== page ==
**Output offset voltage (V _{oo})-** It is the output voltage of op-amp when both inputs are zero. V

**Input offset voltage (V _{IO})-** It is a non-zero voltage that should be applied as difference input to make the output of op-amp zero.

**Feedback factor (β)-** The feedback factor-beta is defined as the portion of the output voltage that is fed back to the differential op-amp input (input source grounded).

**\({\rm{β }} = \frac{{{{\rm{R}}_{{\rm{in}}}}}}{{{{\rm{R}}_{\rm{f}}} + {{\rm{R}}_{{\rm{in}}}}}}\) **-----(1)

\({{\rm{V}}_{{\rm{oo}}}} = {{\rm{V}}_{{\rm{IO}}}}\left( {\frac{1}{{\rm{β }}}} \right)\) -----(2)

__Calculation:-__

**Given**

Input offset voltage (V_{IO})= 1.2 mV

Input Resistance (R_{in})= 2 kΩ

Feedback Resistance (R_{f})= 150 kΩ

From equation 1, the value of β is

\({\rm{β }} = \frac{{2{\rm{k\Omega }}}}{{\left( {150 + 2} \right){\rm{k\Omega }}}}\)

β = 0.01316

∴ \(\frac{1}{β } = 76\)

Now, From equation 2, the output offset voltage is-

V_{oo}= 1.2× 76 mV

V_{oo}= 91.2 mV

The slew rate for a 741 is 0.5 V / μ second. The combination of maximum frequencies for an undistorted sine-wave output of 10 V peak and 1 V peak is approximately:

(1) 8 kHz and 80 kHz

(2) 48 kHz and 4.8 kHz

(3) 20 kHz and 2 kHz

(4) 2 kHz and 20 kHz

Option 1 : 1

__Slew Rate__:

- The output of an operational amplifier can only change by a certain amount in a given time this limit is called the slew rate of the op-amp.
- Operational amplifier slew rate can limit the performance of a circuit if the slew rate requirement is exceeded.
- It can distort the waveform and prevent the input signal from being faithfully represented at the output if the slew rate is exceeded.

Mathematically, Slew Rate (SR) is calculated as:

\(SR = \frac{{dV}}{{dt}}\)

For sinusoidal signal, the slew rate is defined as:

**Slew rate = 2π × f × V**

f = frequency of the signal

V = The maximum peak voltage of the signal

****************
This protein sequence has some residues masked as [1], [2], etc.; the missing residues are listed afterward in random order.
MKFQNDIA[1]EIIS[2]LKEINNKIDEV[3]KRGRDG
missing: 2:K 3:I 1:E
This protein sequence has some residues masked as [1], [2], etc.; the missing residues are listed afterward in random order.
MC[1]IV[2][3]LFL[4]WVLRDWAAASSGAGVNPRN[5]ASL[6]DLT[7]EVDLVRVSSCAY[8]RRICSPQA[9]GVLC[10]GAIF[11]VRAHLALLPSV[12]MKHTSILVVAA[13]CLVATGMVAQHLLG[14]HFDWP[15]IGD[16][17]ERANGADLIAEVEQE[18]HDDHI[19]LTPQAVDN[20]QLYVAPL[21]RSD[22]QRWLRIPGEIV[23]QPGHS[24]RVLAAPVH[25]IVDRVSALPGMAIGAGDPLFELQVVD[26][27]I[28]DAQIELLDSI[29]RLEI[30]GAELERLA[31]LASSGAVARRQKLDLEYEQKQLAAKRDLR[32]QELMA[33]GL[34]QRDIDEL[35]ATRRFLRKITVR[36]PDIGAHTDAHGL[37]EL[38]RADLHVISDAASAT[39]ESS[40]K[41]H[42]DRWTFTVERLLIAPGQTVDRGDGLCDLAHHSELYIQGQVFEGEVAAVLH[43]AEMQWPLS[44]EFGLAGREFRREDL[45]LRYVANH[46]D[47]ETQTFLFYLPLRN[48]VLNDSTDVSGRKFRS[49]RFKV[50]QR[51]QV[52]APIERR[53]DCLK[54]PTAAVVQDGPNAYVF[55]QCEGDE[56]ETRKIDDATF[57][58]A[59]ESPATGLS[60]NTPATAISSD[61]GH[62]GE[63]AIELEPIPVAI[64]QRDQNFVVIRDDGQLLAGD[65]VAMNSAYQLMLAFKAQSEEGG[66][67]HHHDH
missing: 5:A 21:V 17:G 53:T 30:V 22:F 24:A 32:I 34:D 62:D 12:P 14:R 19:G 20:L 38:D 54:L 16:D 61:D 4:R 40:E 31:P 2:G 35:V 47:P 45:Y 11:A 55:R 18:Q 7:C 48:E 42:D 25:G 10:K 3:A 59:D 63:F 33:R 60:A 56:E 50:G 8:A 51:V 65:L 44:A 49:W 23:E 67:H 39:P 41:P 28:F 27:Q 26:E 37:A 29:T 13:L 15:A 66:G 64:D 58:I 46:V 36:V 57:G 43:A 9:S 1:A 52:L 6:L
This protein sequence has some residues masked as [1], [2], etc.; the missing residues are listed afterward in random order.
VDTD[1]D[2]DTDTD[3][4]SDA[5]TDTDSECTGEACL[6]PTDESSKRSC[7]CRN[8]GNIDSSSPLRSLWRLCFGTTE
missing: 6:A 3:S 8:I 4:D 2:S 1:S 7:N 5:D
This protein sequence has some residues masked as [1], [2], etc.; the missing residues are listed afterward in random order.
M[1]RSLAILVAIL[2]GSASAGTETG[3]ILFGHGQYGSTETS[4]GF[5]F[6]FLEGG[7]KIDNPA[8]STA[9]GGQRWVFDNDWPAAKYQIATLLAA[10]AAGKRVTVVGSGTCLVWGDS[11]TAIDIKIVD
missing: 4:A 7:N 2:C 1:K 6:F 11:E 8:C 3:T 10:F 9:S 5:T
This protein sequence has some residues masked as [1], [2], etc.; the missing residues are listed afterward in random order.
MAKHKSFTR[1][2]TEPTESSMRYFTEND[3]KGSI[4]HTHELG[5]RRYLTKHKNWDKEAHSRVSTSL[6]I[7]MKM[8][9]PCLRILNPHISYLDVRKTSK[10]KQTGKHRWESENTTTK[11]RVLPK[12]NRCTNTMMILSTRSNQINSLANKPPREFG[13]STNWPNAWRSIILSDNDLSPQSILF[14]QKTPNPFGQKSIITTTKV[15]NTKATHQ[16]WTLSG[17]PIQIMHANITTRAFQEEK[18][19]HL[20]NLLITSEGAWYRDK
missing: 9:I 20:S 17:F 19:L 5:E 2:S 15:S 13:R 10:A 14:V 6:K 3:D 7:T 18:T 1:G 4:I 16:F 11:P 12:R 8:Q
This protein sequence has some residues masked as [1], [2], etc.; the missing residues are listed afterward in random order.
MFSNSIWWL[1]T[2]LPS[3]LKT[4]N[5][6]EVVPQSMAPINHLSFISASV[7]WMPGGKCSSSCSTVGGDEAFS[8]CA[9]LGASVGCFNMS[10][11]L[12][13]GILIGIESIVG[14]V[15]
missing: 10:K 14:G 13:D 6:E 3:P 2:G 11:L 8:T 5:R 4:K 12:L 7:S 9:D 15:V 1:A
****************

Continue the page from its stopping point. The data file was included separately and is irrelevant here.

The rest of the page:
__Calculation:__

Given input signals are 10 V and 1 V peak.

The maximum frequency allowed at the output is

\({{\rm{f}}_{\max }} = \frac{{slew\;rate}}{{2\pi V}}\)

**For V = 10 V**

\({{\rm{f}}_{\max }} = \frac{{0.5 \times {{10}^6}}}{{2\pi 10}}\)

\({{\rm{f}}_{\max }} = \frac{{0.5 \times {{10}^6}}}{{20\pi}}\)

**f _{max }= 7957.74 Hz**

**f _{max} ≈ 8 kHz**

**For V = 1 V:**

\({{\rm{f}}_{\max }} = \frac{{0.5 \times {{10}^6}}}{{2\pi }}\)

**f _{max }= 79557.47 Hz**

**f _{max} ≈ 80 kHz**

__Note__:

Slew rate-distortion can be represented as shown:

Option 1 : 1.0 MHz

__Concept:__

Slew rate is the maximum rate of change of output voltage with respect to time.

Slew rate limits the maximum frequency of operation of op-amp

The slew rate is usually measured in volts per microsecond.

Mathematically,

Vin = Vm sin 2πfmt and

V0 = AVin

then, Slew rate = \({\left( {\frac{{d{V_0}}}{{dt}}} \right)_{max}} = 2{\rm{\pi }}{{\rm{f}}_{{\rm{max}}}}{{\rm{V}}_0}_{{\rm{max}}}{\rm{\;}}\)

∴ We can say that the signal bandwidth fm is limited by the Slew rate.

__Calculation:__

Slew rate \(= \frac{{{\rm{\Delta }}{V_0}}}{{{\rm{\Delta }}{V_i}}} × \frac{{{\rm{\Delta }}{V_i}}}{{{\rm{\Delta }}t}} = {A_{CL}}\left( {2\pi {f_m}{V_m}} \right)\)

Given that, slew rate = 62.8 V/μsec

62.8 × 10^{6} = 6.28 × 10 × f_{m}

f_{m} = 1 MHz

Option 2 : 164.8 mV

__Concept__:

For an op-amp, the output is given by:

Vo = Ad Vd + Ac Vc

Vd is the differential voltage at the input of the Op-Amp, i.e.

V_{d} = V1 – V2

V_{c} is the common-mode input of the Op-Amp, i.e.

\({V_c} = \frac{{{V_1} + {V_2}}}{2}\)

Also, the CMRR (Common mode rejection ratio) for a differential amplifier is defined as:

\(CMRR=\frac{A_d}{A_c}\)

__Calculation__:

Given: A_{d} = 4000, CMRR = 150

\(150=\frac{4000}{A_c}\)

A_{c} = 26.66

With V_{1} = 200 μV and V_{2} = 160 μV:

Vd = V1 – V2 = 40 μV

\({V_c} = \frac{{{200μ} + 160μ}}{2}=180μ V\)

The output voltage for the given Op-Amp will be:

Vo = Ad Vd + Ac Vc

V_{0} = (4000)(40μ) + (26.66)(180μ)

V_{0} = (160 + 4.8) μV

**V0 = 164.8 μV**

Option 1 : \(\frac{1}{{12\pi }}\;MHz\)

**Concept:**

The bandwidth of the amplifier is given by f_{o} which is

\({f_o} = \frac{{slew\;rate \times {{10}^6}}}{{2 \times \pi \times {V_m} \times {A_{CL}}}}\)

Where V_{m} = peak output voltage

A_{CL} = Close loop gain

**Calculation:**

Slew rate = 2 V/μs

V_{m} = 12 V

Now, slew rate SR ≥ \(\frac{{{A_{CL}}{V_m}{\omega _o}}}{{{{10}^6}}}\)

Now, assuming A_{CL} = 1

\({f_o} = \frac{{SR \times {{10}^6}}}{{2\pi {V_m} \times {A_{CL}}}} = \frac{{2 \times {{10}^6}}}{{2\pi \times 12}} \)

\(= \frac{1}{{12\pi }}\;MHz\)

Option 4 : Step input

**Slew rate:**

- The output of an Op-Amp can only change by a certain amount in a given time. This limit is called the slew rate of the Op-Amp.
- Op-Amp slew rate can limit the performance of a circuit if the slew rate requirement is exceeded.
- This is best explained with the help of the given waveform:

__Mathematical Analysis__:

The maximum rate of change of the output voltage in response to a **step input voltage** is defined as the slew rate of the op-Amp.

Mathematically, the slew rate is defined as:

\(S.R = {\left( {\frac{{d{V_0}}}{{dt}}} \right)_{max}}\)